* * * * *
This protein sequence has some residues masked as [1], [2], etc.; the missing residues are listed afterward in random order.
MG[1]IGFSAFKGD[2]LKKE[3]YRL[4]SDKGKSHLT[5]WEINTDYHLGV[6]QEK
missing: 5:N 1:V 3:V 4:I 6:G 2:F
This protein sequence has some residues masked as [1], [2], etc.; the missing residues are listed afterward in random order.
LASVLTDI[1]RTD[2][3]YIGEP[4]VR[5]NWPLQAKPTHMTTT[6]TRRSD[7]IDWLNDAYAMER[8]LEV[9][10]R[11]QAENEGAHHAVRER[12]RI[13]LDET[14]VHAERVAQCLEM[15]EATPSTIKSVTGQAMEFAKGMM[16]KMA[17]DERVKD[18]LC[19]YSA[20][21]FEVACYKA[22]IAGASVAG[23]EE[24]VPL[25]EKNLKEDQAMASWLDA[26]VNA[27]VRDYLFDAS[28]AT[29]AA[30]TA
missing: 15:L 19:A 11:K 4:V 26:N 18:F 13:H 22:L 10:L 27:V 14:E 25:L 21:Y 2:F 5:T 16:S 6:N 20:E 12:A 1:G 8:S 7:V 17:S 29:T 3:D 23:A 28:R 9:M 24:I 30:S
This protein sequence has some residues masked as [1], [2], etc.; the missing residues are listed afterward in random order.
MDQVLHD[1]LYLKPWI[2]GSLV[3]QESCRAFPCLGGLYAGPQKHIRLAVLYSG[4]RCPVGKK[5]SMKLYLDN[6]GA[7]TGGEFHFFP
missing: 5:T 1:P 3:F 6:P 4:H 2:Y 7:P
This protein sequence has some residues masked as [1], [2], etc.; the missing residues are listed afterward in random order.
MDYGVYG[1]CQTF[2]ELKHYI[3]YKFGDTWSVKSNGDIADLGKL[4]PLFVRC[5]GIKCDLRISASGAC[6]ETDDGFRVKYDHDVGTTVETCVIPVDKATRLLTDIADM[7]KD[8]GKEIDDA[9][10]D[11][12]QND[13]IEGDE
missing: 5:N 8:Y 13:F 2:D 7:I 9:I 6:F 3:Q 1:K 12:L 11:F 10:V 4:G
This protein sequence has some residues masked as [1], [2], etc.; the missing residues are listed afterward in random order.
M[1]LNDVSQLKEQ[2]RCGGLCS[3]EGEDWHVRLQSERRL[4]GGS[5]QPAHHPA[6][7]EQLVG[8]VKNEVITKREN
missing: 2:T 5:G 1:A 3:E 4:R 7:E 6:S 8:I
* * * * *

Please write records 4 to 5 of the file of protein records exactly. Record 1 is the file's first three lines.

This protein sequence has some residues masked as [1], [2], etc.; the missing residues are listed afterward in random order.
MDYGVYG[1]CQTF[2]ELKHYI[3]YKFGDTWSVKSNGDIADLGKL[4]PLFVRC[5]GIKCDLRISASGAC[6]ETDDGFRVKYDHDVGTTVETCVIPVDKATRLLTDIADM[7]KD[8]GKEIDDA[9][10]D[11][12]QND[13]IEGDE
missing: 5:N 8:Y 13:F 2:D 7:I 9:I 6:F 3:Q 1:K 12:L 11:F 10:V 4:G
This protein sequence has some residues masked as [1], [2], etc.; the missing residues are listed afterward in random order.
M[1]LNDVSQLKEQ[2]RCGGLCS[3]EGEDWHVRLQSERRL[4]GGS[5]QPAHHPA[6][7]EQLVG[8]VKNEVITKREN
missing: 2:T 5:G 1:A 3:E 4:R 7:E 6:S 8:I